I wasn't sure if I'd be able to stand Marty Gallagher's heat. I've read his Dragon Door blog every few weeks and have read and then read again "The Purposeful Primitive." To say he is knowledgeable about strength and conditioning, nutrition, human psyche and the puzzle that each of those pieces fits into would be an understatement. So when I emailed him with a few questions I wasn't even sure if I'd hear back from him. But I did and his response was quick and valuable. I wrote back and we ended up talking on the phone a time or two before he invited me to come train in the hills of Pennsylvania. Before the invitation was even fully offered, I'd accepted and couldn't wait.
Uh oh, I thought. This guy is a plethora of strength information and while I'm in good condition, I'm not the world's strongest man. Far from it. What if he feels like he's wasting his time etc? Why would he accept me as a client? All these questions were going around in my brain.
My fears it turned out were unfounded. I had very specific goals that I shared with Marty early in our conversations. I explained the specific outcome I will achieve and the time frame within which I will get it. When I showed up he didn't laugh or chuckle replaying our chats in his head so I felt a bit better. Marty was extremely hospitable and we sat down to talk and make sure we were on the same page. After that we went to work.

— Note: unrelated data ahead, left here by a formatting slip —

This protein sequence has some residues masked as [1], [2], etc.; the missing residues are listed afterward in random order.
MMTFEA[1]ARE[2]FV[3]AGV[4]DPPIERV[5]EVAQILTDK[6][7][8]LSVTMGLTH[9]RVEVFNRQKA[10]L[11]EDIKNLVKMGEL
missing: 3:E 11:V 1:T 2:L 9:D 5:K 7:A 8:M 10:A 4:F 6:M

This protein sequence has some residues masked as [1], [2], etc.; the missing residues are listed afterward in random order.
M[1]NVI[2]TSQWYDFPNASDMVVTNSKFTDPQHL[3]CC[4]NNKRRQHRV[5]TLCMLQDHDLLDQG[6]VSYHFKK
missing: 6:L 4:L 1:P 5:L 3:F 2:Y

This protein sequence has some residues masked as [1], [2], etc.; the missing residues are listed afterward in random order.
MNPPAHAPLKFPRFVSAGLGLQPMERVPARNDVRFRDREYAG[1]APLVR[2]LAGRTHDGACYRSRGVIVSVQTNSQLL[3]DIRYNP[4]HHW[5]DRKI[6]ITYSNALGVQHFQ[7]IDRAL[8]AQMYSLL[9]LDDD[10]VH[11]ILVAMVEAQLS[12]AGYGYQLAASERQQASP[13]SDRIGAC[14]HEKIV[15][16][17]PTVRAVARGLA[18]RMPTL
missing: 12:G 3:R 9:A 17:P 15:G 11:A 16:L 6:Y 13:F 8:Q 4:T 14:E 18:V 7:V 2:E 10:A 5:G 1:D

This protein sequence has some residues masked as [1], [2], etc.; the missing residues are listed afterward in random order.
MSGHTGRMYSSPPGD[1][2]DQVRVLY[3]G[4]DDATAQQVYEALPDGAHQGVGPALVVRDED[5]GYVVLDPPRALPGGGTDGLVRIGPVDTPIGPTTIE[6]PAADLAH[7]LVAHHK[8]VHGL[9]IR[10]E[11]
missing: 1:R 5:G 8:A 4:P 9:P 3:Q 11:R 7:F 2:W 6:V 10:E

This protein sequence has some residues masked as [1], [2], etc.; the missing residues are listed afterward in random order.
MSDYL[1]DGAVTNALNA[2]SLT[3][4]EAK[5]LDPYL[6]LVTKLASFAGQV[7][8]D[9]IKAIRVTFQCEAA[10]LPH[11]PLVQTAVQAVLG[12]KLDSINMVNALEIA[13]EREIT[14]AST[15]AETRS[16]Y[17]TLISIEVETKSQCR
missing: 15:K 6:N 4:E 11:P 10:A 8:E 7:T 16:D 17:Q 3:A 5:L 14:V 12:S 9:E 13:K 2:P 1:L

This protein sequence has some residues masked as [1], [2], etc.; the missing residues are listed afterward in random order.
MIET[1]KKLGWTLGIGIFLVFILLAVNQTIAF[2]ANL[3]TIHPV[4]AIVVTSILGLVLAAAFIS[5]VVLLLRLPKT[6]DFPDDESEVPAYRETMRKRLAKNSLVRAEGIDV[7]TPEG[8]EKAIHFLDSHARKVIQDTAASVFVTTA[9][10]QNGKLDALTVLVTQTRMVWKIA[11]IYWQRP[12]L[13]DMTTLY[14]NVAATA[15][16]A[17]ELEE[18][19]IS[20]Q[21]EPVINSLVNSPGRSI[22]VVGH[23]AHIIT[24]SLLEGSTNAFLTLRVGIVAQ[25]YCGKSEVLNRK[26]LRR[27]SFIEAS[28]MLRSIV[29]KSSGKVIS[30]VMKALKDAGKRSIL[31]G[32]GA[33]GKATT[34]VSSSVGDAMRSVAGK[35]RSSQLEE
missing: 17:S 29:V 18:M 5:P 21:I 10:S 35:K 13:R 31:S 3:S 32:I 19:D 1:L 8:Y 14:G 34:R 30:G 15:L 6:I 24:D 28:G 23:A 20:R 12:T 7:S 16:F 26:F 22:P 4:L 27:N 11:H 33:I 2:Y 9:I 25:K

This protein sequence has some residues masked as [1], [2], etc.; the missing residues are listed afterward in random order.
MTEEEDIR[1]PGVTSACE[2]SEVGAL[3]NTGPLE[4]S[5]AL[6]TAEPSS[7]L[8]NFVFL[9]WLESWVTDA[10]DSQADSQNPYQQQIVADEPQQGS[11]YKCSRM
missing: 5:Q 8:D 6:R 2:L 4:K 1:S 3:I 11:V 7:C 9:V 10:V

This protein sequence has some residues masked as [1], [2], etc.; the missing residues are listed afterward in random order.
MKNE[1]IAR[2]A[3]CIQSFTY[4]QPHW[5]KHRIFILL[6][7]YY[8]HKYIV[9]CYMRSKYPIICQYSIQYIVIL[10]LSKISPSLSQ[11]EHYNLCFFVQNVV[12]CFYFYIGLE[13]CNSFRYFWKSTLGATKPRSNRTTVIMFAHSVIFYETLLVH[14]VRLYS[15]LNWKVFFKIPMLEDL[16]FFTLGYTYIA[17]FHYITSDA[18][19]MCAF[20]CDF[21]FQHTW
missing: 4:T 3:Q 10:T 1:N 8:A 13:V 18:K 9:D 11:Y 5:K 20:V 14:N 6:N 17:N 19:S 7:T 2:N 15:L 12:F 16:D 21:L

Marty evaluated my performance in two movements. First, he examined my front squat and then he looked at my Press. Marty doesn't mince words. He tells you what he thinks and is very clear. Liked the squat although my tailbone was a bit jumpy and thought there was a lot of room for improvement in the press. It seems that my press was pretty much the same velocity at one weight then that weight time two.
We worked these two movements over and over with adequate rest. Marty is a great coach. He urged and cajoled me to focus on what he was teaching. I'm a fairly quick study and a decent athlete so what he shared I was able to digest and utilize. I learned a ton that I applied to my first MG Absolute Strength Session today. I felt power and I felt resolve.
After that session, I have no doubt I will get the results I am looking for. It's a fairly simple plan (not easy) but we figured out how to get me to my goals... We determined where I am currently and then mapped it all out. I am fully determined and will give no quarter in my quest. I thank you Marty.
In need of a little 'absolute strength?' contact Gallagher about becoming a 'phone train' client at...